40.86 0.00 (0.00%)
After hours: 5:47PM EDT
|Bid||0.00 x 1000|
|Ask||0.00 x 800|
|Day's Range||40.29 - 40.90|
|52 Week Range||38.77 - 52.08|
|PE Ratio (TTM)||N/A|
|Beta (3Y Monthly)||1.18|
|Expense Ratio (net)||0.69%|
Last week's sell-off in U.S. equities is spilling over into the emerging markets space, leaving investors to wonder when the strategy for value-hunting in EM turns into outright avoidance. One ETF that has been benefitting from EM's unceremonious fall from its rise in 2017 is the Direxion Daily MSCI Emerging Markets Bear 3X ETF (EDZ) . EDZ seeks daily investment results that equal 300% of the inverse of the daily performance of the MSCI Emerging Markets IndexSM. The index is a free float-adjusted market capitalization weighted index that is designed to represent the performance of large- and mid-capitalizations securities across the 24 emerging market countries.
According to research firm Dell’Oro Group, Ericsson (ERIC) is the leader in the global evolved packet core (or EPC) market. Its research report states that Ericsson’s share in EPC is higher than China’s (FXI) Huawei.
The International Monetary Fund (or IMF) cut its estimates for global growth for this year and for 2019, citing trade tensions between the US and its trading partners. It now estimates the global growth will come in at 3.7% in 2018 as compared to its previous estimate of 3.9%. The “World Economic Outlook” report is published twice a year, in April and October.
Stocks in the U.S. have tumbled as investors absorb the reality of a trade dispute with China. One way to respond: Go long overseas stocks.
Gold prices have failed to draw a bid in 2018 despite many market uncertainties, including trade war tensions, the emerging market (EEM) currency crisis, and other geopolitical concerns. Year-to-date, gold prices have fallen 6.4%, and they’re currently down 9.6% from their April peak. The SPDR Gold Shares ETF (GLD), a proxy for physical gold’s price, rose 2.6% yesterday, bringing gold’s gains in the last three days to ~3.0%.
Turkey is experiencing a breathtaking post-devaluation current account reversal. The International Monetary Fund (IMF) is toning down its optimism on the global economy in general and emerging markets in particular. We are at the IMF meetings in ...
Emerging markets have stabilized after ugly selling overnight in China, when more than 1,000 stocks in the Shanghai Composite Index fell to their daily limit. It is easy to see why investors are uncertain as corporate earnings commentary shows concerns about a trade war becoming a little less abstract and the extradition by the U.S. of an alleged Chinese spy it charged with conspiring to steal trade secrets escalates tensions between the two largest economies further. Yin Luo, quantitative strategist at Wolfe Research, tells Barron’s via email that his models still favor developed markets to emerging markets.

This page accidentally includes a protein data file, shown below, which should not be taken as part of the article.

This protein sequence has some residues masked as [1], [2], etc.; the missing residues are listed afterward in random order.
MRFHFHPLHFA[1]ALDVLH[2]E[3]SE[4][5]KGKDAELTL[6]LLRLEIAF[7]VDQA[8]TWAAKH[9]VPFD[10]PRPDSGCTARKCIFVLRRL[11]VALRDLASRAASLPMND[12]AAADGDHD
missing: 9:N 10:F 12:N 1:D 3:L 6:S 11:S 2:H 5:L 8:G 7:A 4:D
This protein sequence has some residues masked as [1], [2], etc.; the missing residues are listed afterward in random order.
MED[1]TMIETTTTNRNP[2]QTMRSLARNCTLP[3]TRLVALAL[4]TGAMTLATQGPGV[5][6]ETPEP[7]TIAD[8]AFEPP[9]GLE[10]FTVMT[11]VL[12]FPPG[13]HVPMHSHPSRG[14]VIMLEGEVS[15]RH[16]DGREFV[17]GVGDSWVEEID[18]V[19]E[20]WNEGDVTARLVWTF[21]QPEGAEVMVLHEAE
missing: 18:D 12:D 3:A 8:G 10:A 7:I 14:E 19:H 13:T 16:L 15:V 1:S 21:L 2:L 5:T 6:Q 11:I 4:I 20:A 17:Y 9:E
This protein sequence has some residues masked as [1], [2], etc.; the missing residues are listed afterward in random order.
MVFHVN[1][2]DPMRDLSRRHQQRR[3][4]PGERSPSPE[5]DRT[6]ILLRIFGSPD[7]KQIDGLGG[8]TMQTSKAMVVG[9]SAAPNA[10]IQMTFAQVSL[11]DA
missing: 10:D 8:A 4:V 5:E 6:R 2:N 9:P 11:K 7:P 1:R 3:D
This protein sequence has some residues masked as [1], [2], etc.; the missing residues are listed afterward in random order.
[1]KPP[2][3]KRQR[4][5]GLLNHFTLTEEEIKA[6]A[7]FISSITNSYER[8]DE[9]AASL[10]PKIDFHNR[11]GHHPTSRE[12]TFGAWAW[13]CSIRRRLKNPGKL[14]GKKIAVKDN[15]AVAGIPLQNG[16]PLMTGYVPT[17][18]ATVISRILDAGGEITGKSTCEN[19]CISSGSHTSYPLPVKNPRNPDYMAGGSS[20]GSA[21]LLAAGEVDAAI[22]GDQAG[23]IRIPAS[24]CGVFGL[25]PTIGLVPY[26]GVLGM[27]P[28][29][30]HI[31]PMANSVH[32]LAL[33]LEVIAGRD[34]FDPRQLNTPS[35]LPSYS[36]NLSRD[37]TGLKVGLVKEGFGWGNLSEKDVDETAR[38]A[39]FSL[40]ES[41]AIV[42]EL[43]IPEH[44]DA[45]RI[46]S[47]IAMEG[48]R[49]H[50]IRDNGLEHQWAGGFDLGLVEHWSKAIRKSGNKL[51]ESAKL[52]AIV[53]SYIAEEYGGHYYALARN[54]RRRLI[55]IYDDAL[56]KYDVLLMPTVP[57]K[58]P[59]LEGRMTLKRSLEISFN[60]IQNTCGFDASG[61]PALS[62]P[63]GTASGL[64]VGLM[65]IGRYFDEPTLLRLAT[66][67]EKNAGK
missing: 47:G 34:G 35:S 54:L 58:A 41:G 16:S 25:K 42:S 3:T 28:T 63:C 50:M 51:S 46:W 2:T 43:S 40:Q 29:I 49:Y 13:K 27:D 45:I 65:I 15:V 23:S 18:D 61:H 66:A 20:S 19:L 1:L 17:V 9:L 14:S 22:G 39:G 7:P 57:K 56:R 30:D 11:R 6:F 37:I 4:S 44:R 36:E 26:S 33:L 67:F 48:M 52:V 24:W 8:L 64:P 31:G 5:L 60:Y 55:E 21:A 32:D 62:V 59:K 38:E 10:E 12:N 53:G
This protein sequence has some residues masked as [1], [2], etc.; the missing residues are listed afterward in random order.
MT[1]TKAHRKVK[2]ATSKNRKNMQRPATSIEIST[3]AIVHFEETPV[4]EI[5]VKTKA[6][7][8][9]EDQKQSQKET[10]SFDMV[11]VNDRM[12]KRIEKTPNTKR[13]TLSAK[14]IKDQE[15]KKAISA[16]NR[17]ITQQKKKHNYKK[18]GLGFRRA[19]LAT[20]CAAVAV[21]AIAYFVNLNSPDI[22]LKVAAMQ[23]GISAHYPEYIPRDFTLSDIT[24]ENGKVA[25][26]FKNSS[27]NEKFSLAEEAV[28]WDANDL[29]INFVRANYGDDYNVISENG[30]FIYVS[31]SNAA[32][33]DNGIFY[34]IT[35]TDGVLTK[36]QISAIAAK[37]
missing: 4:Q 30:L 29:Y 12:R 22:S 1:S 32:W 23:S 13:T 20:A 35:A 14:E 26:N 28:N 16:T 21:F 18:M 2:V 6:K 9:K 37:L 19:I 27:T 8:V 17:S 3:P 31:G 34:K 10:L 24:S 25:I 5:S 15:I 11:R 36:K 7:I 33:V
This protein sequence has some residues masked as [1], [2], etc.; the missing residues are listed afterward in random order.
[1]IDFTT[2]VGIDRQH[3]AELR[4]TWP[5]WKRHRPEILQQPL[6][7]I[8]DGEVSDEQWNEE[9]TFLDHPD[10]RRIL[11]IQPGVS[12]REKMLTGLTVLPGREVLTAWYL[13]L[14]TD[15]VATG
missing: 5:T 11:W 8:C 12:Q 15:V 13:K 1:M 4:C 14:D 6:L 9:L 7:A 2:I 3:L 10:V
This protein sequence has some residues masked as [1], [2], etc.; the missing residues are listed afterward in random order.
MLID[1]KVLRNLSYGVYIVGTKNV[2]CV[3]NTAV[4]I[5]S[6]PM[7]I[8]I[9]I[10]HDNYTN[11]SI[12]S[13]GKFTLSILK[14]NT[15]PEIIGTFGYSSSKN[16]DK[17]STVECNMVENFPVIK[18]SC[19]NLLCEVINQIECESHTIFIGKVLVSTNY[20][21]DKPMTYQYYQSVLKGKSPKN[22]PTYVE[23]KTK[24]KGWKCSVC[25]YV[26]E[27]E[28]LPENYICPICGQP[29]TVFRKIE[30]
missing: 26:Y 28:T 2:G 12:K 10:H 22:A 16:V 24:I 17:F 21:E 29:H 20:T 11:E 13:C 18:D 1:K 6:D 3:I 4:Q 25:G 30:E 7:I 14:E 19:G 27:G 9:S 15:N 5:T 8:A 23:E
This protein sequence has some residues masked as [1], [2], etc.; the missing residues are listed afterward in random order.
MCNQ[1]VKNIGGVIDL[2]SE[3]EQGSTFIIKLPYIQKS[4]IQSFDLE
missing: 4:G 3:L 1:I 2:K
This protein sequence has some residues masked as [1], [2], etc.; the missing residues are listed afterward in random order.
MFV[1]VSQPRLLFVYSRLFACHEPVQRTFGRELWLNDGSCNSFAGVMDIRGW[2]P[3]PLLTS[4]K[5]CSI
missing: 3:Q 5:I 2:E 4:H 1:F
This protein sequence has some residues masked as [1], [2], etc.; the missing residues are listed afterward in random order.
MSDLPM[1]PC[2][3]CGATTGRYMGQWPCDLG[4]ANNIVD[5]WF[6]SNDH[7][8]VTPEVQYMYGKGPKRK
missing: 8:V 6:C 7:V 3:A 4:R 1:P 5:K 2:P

Emerging markets have been turned inside out this year after a spectacular run in 2017, but before an investor looks to dive into the deeply-discounted EM space after Wednesday’s 800-point drop in the Dow Jones Industrial Average, he or she must be still selective and exercise due diligence. Simply selecting a country-specific ETF in emerging markets without the proper research could be akin to catching a falling knife and as such, investors must use caution. While it may be enticing to see the red and buy into the dip, instabilities in certain countries’ financial systems could still leave these markets depressed, and as such, investors should shy away from these parts of the world.
The International Monetary Fund's director of fiscal affairs Vitor Gasper said that global debt reached a new high in 2017, topping the $182 trillion mark, but also said that India's debt, in particular, is much less than global debt as a percentage of the world's gross domestic product (GDP)--a positive economic sign that could benefit the Direxion Daily MSCI India Bull 3x ETF (INDL) . "So, it is substantially less than the global debt as percentage of world GDP," Gasper said regarding India's debt, which is below the average of developed and emerging market economies.
On one hand, the growth is expected to slow down, but the Fed doesn’t seem to be in any mood to slow down. The concern is also that due to the lag between policy change and its visible impact on the economy (SPY) (DIA), the Fed might keep tightening the rates. Investors are concerned that the Fed isn’t clear on the neutral policy rate. In Why a Fed Policy Mistake Is Worrying Markets, we highlighted why investors are worried that the Fed could keep hiking rates until something actually breaks in the economy.